By Irina Echarry, Photos: Caridad
HAVANA TIMES, Nov. 16 – The streets of Havana were awash in color, sweat and contentment. People came out early to demonstrate their capacity for sports. Fortunately the sun loafed a little and came out later than usual, allowing the athletes to move at an easier pace without the punishment of the suffocating heat.
Aliens, a young student from the Provincial School of Athletic Improvement (ESPA) in the town of Artemisa, Cuba, said she didn’t want to miss this opportunity to interact with other lovers of track and field.
Yunier, 20, after arriving to the meet and relaxing, also explained his reasons for coming: “It is a hobby. I come to test myself physically. The event is also good for demonstrating my solidarity with people who are sick – to show them that they can in fact have a full life participating in sports. This year I ran the 10 km race, the same as in past years, but next time I plan to run the 21K.”
Everyone believes they can run more, but while distance and time are important, they are not the determining factors in this race. For most of the people who participate, the most important thing is the experience.
Maritza preferred to talk about the course she ran: “We left the multi-purpose gym of the Kid Chocolate sports center, went down all of Prado Boulevard looking for the Malecon; we made it to the 1830 Restaurant, then we took Calzada; we went up the hill on 12th street, crossed 23rd Street, went along 26th Street until we got to Sports City; there we made a turn and begin our return, leaving Boyeros, then passing the bus terminal, going all the way down Carlos III Avenue until again making it back to Kid Chocolate.”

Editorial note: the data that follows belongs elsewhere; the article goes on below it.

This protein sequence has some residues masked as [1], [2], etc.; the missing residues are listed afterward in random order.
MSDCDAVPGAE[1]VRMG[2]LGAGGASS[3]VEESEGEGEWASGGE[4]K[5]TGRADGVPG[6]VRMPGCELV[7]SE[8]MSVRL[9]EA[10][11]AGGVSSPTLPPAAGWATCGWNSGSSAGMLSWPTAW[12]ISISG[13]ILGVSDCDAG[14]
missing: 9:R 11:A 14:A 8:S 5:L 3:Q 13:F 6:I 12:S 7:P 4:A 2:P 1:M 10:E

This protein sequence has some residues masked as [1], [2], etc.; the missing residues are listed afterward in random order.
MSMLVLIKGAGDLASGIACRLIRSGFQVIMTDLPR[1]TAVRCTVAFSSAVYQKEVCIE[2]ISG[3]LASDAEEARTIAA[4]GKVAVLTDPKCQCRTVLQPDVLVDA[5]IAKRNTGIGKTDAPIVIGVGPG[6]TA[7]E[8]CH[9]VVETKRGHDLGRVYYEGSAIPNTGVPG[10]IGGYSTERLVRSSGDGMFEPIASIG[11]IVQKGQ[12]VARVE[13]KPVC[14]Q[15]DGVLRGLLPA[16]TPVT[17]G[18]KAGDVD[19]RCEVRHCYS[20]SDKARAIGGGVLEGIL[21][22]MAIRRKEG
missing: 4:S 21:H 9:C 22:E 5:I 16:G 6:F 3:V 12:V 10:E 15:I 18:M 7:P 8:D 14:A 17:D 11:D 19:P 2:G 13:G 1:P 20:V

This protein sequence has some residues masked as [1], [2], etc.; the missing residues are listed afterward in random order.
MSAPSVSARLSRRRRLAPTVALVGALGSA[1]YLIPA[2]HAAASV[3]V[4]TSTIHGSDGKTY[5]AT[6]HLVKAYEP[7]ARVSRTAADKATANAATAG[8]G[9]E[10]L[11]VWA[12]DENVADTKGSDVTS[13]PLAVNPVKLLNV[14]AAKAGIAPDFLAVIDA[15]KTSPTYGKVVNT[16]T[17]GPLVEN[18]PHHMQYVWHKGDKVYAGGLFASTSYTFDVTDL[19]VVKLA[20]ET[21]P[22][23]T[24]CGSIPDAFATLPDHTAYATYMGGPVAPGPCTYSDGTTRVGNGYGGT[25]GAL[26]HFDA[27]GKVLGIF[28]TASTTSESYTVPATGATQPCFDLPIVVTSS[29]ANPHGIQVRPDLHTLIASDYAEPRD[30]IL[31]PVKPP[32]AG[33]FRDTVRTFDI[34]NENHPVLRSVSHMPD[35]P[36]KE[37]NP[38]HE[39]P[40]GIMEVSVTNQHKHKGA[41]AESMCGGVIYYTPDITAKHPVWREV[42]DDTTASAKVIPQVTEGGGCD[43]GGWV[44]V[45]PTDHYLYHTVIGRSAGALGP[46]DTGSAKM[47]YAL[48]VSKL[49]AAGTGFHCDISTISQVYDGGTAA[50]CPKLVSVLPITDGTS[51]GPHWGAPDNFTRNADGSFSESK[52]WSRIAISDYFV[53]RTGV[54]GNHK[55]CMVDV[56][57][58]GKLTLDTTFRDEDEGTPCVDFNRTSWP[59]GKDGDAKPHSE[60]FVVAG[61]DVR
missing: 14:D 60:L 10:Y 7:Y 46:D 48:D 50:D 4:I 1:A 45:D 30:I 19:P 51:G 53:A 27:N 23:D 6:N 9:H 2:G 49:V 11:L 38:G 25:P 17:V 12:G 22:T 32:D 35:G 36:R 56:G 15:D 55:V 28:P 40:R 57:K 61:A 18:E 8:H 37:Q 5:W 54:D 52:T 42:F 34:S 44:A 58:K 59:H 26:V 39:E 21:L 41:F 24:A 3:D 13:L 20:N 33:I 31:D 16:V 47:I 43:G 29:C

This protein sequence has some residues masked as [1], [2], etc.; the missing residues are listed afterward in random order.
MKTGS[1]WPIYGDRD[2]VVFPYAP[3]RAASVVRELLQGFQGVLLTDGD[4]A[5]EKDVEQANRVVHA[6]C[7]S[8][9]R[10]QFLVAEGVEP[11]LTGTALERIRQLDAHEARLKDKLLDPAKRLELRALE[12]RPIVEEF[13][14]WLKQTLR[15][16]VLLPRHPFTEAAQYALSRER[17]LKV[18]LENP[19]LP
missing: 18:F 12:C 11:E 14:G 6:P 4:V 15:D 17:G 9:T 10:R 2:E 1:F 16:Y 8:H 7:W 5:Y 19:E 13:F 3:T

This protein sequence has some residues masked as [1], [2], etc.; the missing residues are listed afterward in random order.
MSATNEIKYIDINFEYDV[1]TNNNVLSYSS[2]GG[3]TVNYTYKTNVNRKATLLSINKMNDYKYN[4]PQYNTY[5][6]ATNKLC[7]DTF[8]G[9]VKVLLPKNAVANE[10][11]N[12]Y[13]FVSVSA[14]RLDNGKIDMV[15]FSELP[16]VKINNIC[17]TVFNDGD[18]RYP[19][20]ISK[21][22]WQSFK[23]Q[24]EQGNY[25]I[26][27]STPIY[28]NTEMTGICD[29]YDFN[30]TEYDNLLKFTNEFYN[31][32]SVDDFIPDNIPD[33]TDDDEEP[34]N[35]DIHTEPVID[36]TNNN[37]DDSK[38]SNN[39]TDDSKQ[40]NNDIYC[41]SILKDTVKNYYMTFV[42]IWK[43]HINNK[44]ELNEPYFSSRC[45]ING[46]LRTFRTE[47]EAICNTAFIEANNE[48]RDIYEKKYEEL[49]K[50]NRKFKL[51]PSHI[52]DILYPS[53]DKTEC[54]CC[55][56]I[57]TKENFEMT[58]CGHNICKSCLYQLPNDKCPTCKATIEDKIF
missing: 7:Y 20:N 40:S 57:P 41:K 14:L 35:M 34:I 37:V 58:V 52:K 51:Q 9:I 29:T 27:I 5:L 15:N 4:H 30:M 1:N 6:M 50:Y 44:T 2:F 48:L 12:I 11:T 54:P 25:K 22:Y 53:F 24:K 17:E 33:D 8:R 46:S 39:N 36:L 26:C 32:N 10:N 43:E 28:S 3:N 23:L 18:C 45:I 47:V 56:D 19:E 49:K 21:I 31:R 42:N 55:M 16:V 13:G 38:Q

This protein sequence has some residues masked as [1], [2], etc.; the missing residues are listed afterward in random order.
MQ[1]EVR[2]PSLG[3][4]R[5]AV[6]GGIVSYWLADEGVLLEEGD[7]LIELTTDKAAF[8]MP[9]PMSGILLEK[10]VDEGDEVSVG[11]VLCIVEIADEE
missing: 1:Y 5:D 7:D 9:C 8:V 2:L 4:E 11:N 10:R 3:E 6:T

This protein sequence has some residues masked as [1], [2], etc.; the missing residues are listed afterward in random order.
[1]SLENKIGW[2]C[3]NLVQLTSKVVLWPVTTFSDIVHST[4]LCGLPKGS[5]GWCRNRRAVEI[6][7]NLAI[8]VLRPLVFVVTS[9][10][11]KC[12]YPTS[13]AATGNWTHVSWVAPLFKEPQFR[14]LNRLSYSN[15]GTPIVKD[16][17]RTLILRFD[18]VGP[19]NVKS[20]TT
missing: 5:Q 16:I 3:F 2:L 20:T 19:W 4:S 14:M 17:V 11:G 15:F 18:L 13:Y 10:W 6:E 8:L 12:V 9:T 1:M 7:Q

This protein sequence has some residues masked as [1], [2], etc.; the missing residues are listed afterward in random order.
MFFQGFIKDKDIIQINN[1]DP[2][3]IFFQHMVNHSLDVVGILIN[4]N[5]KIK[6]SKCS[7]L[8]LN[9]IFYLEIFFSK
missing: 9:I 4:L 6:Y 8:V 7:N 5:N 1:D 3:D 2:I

That same itinerary was traveled by Jorge Ortiz, 19, winner of a gold medal for having completed the race within the required time, and who assures that next year he will return with even more energy.
Tony runs because “it’s a way of demonstrating that one can always do it. You can see 60-year-olds running, so people say to themselves, ‘How come I’m not? I’m only 40.’ It is an injection of life. I ran in the Master B category. It’s by ages: people under 30 take part in an open category; those between 31 and 35 take part in the Master A grouping; from 36 to 40 years, Master B; and so forth. It took me almost two hours to run the 21 kms, but I’m still in one piece.”
But without a doubt the best testimony was given by Raul Quintana Benítez: “I was a top-notch athlete in Olympic walking, national champion from Cuba in the 20 km Olympic walk and national record holder in the 50 km walk. I was in the first Afro-Latino American Games, the Central American Games in Venezuela, and in those in Santo Domingo. I was the winner of the Barrientos international, and then when I retired from competitive walking, I began to run in the Marabana.”
“I come almost every year. I’ve missed some due to injuries, but as soon as I recover, I return. I run and I always win in my category, which now is the 66 and older classification. I run the 21 km; I’ve never run the 42K because it’s brutal, but we’ll have to wait and see if I get worked up enough next year and try it,” he added.
Like this, with Raul’s optimistic spirit, he finished the annual race in which this time more than 2,000 people participated – Cubans and foreigners alike, without distinction between sex, age, race or ideology.
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